Beef ragout on polenta cakes

PersonalPoints™ per serving
Total Time
1 hr
15 min
45 min
So what's the difference between ragout and ragu, you ask? Well the former is a French-style main-dish stew while the latter is a meat-based Italian red sauce traditionally served over pasta. This Mediterranean ragout features meaty beef cubes braised in red wine with dried Mission figs that add a note of sweetness to the tomato sauce while lending a toothsome texture to the dish. Instead of serving over rice or pasta, this braised beef stew is spooned over rustic polenta cakes, which many consider the grits of Italy.


Olive oil

½ Tbsp

Uncooked onion(s)

1 small, yellow, chopped

Uncooked celery

1 rib(s), medium, chopped

Uncooked carrot(s)

1 medium, chopped

Garlic clove(s)

2 medium clove(s), chopped

Uncooked lean beef round

16 oz, beef top round steak, trimmed of all visible fat and cut into 1/2-inch cubes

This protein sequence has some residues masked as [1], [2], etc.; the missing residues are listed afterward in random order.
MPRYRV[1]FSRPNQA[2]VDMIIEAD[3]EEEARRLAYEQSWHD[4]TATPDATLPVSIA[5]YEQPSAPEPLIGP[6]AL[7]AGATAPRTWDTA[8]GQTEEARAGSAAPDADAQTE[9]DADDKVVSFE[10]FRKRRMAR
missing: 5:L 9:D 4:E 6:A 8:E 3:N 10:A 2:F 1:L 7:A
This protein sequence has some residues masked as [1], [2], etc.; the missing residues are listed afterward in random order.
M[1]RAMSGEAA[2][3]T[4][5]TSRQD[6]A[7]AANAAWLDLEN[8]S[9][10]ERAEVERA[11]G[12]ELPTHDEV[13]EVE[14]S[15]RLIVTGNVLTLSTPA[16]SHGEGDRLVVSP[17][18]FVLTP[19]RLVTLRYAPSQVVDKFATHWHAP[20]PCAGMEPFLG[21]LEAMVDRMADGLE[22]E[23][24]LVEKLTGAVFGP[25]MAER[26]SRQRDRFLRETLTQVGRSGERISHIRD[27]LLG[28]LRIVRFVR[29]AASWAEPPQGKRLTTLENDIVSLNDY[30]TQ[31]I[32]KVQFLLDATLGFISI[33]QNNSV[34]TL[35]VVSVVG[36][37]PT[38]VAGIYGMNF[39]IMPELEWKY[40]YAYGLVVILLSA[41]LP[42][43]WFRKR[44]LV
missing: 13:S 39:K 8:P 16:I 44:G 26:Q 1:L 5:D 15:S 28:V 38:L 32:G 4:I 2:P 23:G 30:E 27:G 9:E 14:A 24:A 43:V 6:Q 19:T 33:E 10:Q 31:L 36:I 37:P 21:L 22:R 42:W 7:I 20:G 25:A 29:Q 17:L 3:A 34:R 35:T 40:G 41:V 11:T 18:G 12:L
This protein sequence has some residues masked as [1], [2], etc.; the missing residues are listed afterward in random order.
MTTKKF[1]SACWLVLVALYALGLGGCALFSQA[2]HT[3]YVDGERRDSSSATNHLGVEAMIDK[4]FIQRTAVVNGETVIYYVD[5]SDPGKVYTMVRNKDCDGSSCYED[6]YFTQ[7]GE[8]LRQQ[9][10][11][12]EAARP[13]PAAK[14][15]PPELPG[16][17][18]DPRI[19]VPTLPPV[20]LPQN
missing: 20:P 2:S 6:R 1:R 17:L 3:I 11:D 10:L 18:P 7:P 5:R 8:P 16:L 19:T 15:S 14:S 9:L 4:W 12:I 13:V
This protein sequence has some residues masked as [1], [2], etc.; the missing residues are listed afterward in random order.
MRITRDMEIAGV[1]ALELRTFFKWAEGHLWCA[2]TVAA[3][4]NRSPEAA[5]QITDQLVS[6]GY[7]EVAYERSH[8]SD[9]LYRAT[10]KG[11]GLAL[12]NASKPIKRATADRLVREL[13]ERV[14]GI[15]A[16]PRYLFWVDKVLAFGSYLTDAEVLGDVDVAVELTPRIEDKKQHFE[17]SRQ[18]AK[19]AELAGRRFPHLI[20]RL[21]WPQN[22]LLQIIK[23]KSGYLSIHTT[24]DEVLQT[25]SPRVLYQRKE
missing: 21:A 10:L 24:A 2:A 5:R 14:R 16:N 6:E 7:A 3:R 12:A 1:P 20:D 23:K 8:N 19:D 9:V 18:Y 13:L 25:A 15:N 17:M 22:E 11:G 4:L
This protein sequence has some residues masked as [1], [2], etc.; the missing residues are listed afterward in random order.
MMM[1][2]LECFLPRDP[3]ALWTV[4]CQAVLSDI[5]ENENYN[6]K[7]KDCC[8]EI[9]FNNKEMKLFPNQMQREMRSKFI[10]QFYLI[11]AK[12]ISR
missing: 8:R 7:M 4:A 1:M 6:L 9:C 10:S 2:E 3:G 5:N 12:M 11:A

Red wine

8 fl oz, dry


1½ Tbsp, chopped fresh (or 1/2 tablespoon dried)

Fresh thyme

1 Tbsp, chopped, fresh (or 1 teaspoon dried)

Canned diced tomatoes

14½ oz

Canned tomato paste

1 Tbsp

Sweetened dried fig(s)

2 oz, about 9 figs

Table salt

½ tsp

Black pepper

¼ tsp, coarsely ground


1 pound(s), 1 log, plain, cut into 12 (1/2-inch) slices


  1. Heat oil in a nonstick Dutch oven over medium-high heat. Add the onion, celery, carrot, and garlic and cook, stirring, until the onion softens. Add the beef and cook until browned. Stir in the wine and cook over high heat, scraping up the browned bits from the bottom of the pan, until the liquid is reduced by one-half, 3–4 minutes. Add the basil, thyme, and tomatoes and bring back to a boil. Cover, reduce the heat, and simmer until the meat is very tender, about 35 minutes.
  2. Stir in the tomato paste, figs, salt, and pepper. Cook, uncovered, until mixture thickens, about 10 minutes longer.
  3. Meanwhile, spray a broiler rack with nonstick spray; preheat the broiler. Broil the polenta slices 5 inches from the heat until lightly browned, about 2 minutes on each side. Serve the ragout ladled over the polenta.


A Chianti would be in keeping with the dish’s roots, but any dry red wine will do. Many supermarkets stock precooked polenta logs; look in the pasta aisle or near produce, in the refrigerator section. These logs are virtually fat-free and very convenient.